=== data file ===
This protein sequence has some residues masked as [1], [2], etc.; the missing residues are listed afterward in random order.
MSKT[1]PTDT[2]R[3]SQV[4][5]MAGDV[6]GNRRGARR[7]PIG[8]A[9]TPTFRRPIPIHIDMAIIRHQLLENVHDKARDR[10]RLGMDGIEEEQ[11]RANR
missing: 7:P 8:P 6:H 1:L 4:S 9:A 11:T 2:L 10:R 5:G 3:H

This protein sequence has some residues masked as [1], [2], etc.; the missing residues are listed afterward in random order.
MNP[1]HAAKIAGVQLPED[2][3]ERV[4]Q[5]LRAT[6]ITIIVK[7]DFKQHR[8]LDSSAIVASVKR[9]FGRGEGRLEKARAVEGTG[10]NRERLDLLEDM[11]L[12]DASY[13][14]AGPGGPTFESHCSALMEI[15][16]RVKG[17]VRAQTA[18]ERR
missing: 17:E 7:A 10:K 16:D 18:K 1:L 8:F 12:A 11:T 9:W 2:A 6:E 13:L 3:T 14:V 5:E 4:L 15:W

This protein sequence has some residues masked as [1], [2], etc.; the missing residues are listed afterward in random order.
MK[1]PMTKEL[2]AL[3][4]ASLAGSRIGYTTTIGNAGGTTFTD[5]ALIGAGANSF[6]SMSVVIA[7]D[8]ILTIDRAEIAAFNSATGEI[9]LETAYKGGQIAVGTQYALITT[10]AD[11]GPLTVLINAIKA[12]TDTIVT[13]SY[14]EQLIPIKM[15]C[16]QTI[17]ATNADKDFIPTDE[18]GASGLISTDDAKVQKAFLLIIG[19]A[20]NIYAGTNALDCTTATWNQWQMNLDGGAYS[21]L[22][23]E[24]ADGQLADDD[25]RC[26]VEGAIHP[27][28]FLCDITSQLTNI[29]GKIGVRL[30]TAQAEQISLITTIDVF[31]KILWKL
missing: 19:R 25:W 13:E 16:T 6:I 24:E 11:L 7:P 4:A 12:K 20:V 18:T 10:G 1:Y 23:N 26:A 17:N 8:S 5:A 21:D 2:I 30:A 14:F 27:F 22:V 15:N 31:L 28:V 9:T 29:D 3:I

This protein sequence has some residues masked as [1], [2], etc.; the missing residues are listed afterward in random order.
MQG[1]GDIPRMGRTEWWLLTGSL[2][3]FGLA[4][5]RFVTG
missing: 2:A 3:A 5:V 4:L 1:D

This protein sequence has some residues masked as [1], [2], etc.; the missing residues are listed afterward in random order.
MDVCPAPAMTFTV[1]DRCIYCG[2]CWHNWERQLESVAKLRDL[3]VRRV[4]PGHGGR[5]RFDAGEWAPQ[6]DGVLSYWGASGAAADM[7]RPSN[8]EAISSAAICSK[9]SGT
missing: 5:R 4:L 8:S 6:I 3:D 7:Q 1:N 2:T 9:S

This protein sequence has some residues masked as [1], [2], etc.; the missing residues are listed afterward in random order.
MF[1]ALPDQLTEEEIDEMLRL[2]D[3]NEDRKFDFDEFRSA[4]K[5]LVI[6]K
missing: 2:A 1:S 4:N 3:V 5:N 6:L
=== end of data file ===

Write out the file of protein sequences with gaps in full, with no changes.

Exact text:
This protein sequence has some residues masked as [1], [2], etc.; the missing residues are listed afterward in random order.
MSKT[1]PTDT[2]R[3]SQV[4][5]MAGDV[6]GNRRGARR[7]PIG[8]A[9]TPTFRRPIPIHIDMAIIRHQLLENVHDKARDR[10]RLGMDGIEEEQ[11]RANR
missing: 7:P 8:P 6:H 1:L 4:S 9:A 11:T 2:L 10:R 5:G 3:H

This protein sequence has some residues masked as [1], [2], etc.; the missing residues are listed afterward in random order.
MNP[1]HAAKIAGVQLPED[2][3]ERV[4]Q[5]LRAT[6]ITIIVK[7]DFKQHR[8]LDSSAIVASVKR[9]FGRGEGRLEKARAVEGTG[10]NRERLDLLEDM[11]L[12]DASY[13][14]AGPGGPTFESHCSALMEI[15][16]RVKG[17]VRAQTA[18]ERR
missing: 17:E 7:A 10:K 16:D 18:K 1:L 8:F 12:A 11:T 9:W 2:A 6:E 13:L 3:T 14:V 5:E 4:L 15:W

This protein sequence has some residues masked as [1], [2], etc.; the missing residues are listed afterward in random order.
MK[1]PMTKEL[2]AL[3][4]ASLAGSRIGYTTTIGNAGGTTFTD[5]ALIGAGANSF[6]SMSVVIA[7]D[8]ILTIDRAEIAAFNSATGEI[9]LETAYKGGQIAVGTQYALITT[10]AD[11]GPLTVLINAIKA[12]TDTIVT[13]SY[14]EQLIPIKM[15]C[16]QTI[17]ATNADKDFIPTDE[18]GASGLISTDDAKVQKAFLLIIG[19]A[20]NIYAGTNALDCTTATWNQWQMNLDGGAYS[21]L[22][23]E[24]ADGQLADDD[25]RC[26]VEGAIHP[27][28]FLCDITSQLTNI[29]GKIGVRL[30]TAQAEQISLITTIDVF[31]KILWKL
missing: 19:R 25:W 13:E 16:T 6:I 24:E 11:L 7:P 4:A 12:K 20:V 18:T 10:G 1:Y 23:N 26:A 17:N 8:S 5:A 21:D 2:I 30:A 14:F 27:F 22:V 15:N 31:L 28:V 9:T 29:D 3:I

This protein sequence has some residues masked as [1], [2], etc.; the missing residues are listed afterward in random order.
MQG[1]GDIPRMGRTEWWLLTGSL[2][3]FGLA[4][5]RFVTG
missing: 2:A 3:A 5:V 4:L 1:D

This protein sequence has some residues masked as [1], [2], etc.; the missing residues are listed afterward in random order.
MDVCPAPAMTFTV[1]DRCIYCG[2]CWHNWERQLESVAKLRDL[3]VRRV[4]PGHGGR[5]RFDAGEWAPQ[6]DGVLSYWGASGAAADM[7]RPSN[8]EAISSAAICSK[9]SGT
missing: 5:R 4:L 8:S 6:I 3:D 7:Q 1:N 2:T 9:S

This protein sequence has some residues masked as [1], [2], etc.; the missing residues are listed afterward in random order.
MF[1]ALPDQLTEEEIDEMLRL[2]D[3]NEDRKFDFDEFRSA[4]K[5]LVI[6]K
missing: 2:A 1:S 4:N 3:V 5:N 6:L